Pump liquid salt
To continue reading this article, please exit incognito mode or log in. Visitors are allowed 3 free articles per month without a subscription , and private browsing prevents us from counting how many stories you've read. We hope you understand, and consider subscribing for unlimited online access. A small startup based in Emeryville, California, will build a pilot-scale energy storage system that could provide a cheaper, more practical way of storing large amounts of electricity and help enable the power grid accommodate large amounts of renewable energy.
Halotechnics has announced a deal with a partner to construct a one-megawatt plant that will store energy in molten salts—a technique previously used to store energy at some large solar thermal plants.
The company says it will cost half as much as battery storage, and could compete with the cheapest way of storing large amounts of electricity—pumping water up a hill and using it to drive a turbine as gravity brings it back down. Molten salt storage is less efficient than battery storage—only about 70 percent of the energy used to heat up the salts becomes electricity again, whereas batteries can be over 90 percent efficient. So Halotechnics will need to offset that inefficiency with low costs.
Energy storage is becoming ever more important as the share of variable sources of energy like solar and wind power increases. Cheaper energy storage could also make the power grid more resilient and efficient by giving utilities more flexibility in how they produce and distribute power. Experts in grid energy at the ARPA-E summit say that storage will be central to restructuring the grid in coming decades, but current approaches, such as water storage, only work in certain situations and take up too much space.
Various types of salts are good at storing heat; they can be heated until they melt, and then stored in insulated containers. When the energy is needed, the molten salts can be pumped out to release their heat through a heat exchange system.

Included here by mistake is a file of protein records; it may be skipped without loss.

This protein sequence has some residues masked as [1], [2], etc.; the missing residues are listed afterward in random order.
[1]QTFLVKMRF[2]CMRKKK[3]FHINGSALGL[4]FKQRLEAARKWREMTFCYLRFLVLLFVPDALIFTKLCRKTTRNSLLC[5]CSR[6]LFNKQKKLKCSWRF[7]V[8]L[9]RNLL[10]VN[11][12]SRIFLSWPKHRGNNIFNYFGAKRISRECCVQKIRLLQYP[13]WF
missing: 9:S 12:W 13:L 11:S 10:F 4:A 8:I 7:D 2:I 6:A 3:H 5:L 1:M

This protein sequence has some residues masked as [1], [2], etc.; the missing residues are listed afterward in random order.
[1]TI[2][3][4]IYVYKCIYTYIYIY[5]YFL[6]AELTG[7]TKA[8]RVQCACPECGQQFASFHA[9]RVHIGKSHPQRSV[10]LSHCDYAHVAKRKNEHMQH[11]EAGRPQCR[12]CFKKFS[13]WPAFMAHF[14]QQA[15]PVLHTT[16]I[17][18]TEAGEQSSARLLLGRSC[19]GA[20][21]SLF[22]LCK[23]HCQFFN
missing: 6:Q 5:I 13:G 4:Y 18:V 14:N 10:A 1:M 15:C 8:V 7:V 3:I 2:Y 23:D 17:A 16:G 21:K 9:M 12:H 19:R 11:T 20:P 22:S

Molten salts are being employed at solar thermal power plants to store heat from the sun during the day and then generate electricity at night. The U capture-to- fission ratio in a typical MSR neutron spectrum is an example of basic data that was improved. The effect of fissioning on the redox potential of the fuel salt was resolved.
Heat transfer coefficients measured in the MSRE agreed with conventional design calculations and did not change over the life of the reactor. Limiting oxygen in the salt proved effective, and the tendency of fission products to be dispersed from contaminated equipment during maintenance was low. Operation of the MSRE provided insights into the problem of tritium in a molten-salt reactor. One unexpected finding was shallow, inter-granular cracking in all metal surfaces exposed to the fuel salt.
The cause of the embrittlement was tellurium - a fission product generated in the fuel. This was first noted in the specimens that were removed from the core at intervals during the reactor operation. Post-operation examination of pieces of a control-rod thimble, heat-exchanger tubes and pump bowl parts revealed the ubiquity of the cracking and emphasized its importance to the MSR concept.
The crack growth was rapid enough to become a problem over the planned thirty-year life of a follow-on thorium breeder reactor. This cracking could be reduced by adding small amounts of niobium to the Hastelloy-N. After shutdown, the salt was believed to be in long-term safe storage. At low temperatures, radiolysis can free fluorine from the salt. Sampling in revealed concentrations of uranium that created a potential for a nuclear criticality accident , as well as a potentially dangerous build-up of fluorine gas — the environment above the solidified salt was approximately one atmosphere of fluorine.
The ensuing decontamination and decommissioning project was called "the most technically challenging" activity assigned to Bechtel Jacobs under its environmental management contract with the U. Department of Energy 's Oak Ridge Operations organization. Much of the high cost was caused by the unpleasant surprise of fluorine and uranium hexafluoride evolution from cold fuel salt in storage that ORNL did not defuel and store correctly, but this has now been taken into consideration in MSR design.
A potential decommissioning process has been described;  uranium is to be removed from the fuel as the hexafluoride by adding excess fluorine, and plutonium as the plutonium dioxide by adding sodium carbonate.
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Views Read Edit View history. In other projects Wikimedia Commons. This page was last edited on 14 May , at This is because the magnetic field produced by the conductor and the applied magnetic field attempt to align with each other.
A similar effect can seen between two ordinary magnets. This principle is used in an electromagnetic pump. The current is fed through a conducting liquid.
Two permanent magnets are arranged to produce a magnetic field B ap as shown in the figure. The supplied current has a current density J and the magnetic field associated with this current can be called as 'Reaction magnetic Field b rc '. The two magnetic fields B ap and b rc attempt to align with each other.